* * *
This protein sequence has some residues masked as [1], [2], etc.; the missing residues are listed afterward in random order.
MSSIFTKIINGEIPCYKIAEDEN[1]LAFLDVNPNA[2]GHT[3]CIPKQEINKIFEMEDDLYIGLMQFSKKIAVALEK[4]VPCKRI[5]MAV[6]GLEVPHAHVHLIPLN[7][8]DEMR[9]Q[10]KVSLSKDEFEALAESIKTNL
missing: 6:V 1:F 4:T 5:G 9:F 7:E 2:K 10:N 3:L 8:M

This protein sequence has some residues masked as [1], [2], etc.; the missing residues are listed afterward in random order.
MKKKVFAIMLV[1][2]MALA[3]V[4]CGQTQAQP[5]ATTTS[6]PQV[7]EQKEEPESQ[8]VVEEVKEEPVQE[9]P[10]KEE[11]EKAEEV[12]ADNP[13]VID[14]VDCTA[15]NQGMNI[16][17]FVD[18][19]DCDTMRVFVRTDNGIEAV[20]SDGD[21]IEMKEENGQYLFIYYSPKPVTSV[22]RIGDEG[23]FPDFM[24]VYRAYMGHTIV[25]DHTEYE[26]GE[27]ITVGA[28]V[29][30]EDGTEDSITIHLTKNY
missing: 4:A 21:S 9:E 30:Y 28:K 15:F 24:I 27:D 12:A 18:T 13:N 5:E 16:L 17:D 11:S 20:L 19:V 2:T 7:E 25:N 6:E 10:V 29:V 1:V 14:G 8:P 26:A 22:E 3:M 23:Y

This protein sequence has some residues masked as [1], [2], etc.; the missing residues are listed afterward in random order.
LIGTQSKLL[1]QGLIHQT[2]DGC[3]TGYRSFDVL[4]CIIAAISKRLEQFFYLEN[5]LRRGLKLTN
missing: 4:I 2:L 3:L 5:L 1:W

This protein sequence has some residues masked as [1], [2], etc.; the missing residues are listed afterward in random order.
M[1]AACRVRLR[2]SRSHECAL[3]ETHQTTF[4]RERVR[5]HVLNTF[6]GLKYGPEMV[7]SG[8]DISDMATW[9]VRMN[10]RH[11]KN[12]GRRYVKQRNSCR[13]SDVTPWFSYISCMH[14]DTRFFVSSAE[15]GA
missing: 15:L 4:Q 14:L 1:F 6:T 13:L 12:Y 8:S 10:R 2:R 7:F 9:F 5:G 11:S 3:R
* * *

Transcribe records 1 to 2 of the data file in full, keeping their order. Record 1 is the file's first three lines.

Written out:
This protein sequence has some residues masked as [1], [2], etc.; the missing residues are listed afterward in random order.
MSSIFTKIINGEIPCYKIAEDEN[1]LAFLDVNPNA[2]GHT[3]CIPKQEINKIFEMEDDLYIGLMQFSKKIAVALEK[4]VPCKRI[5]MAV[6]GLEVPHAHVHLIPLN[7][8]DEMR[9]Q[10]KVSLSKDEFEALAESIKTNL
missing: 6:V 1:F 4:T 5:G 9:F 7:E 2:K 10:N 3:L 8:M

This protein sequence has some residues masked as [1], [2], etc.; the missing residues are listed afterward in random order.
MKKKVFAIMLV[1][2]MALA[3]V[4]CGQTQAQP[5]ATTTS[6]PQV[7]EQKEEPESQ[8]VVEEVKEEPVQE[9]P[10]KEE[11]EKAEEV[12]ADNP[13]VID[14]VDCTA[15]NQGMNI[16][17]FVD[18][19]DCDTMRVFVRTDNGIEAV[20]SDGD[21]IEMKEENGQYLFIYYSPKPVTSV[22]RIGDEG[23]FPDFM[24]VYRAYMGHTIV[25]DHTEYE[26]GE[27]ITVGA[28]V[29][30]EDGTEDSITIHLTKNY
missing: 4:A 21:S 9:E 30:Y 28:K 15:F 24:I 27:D 12:A 18:T 13:N 5:E 16:L 17:D 11:S 20:L 19:V 2:T 7:E 25:N 6:E 10:V 29:V 1:V 14:G 8:P 26:A 22:E 3:M 23:Y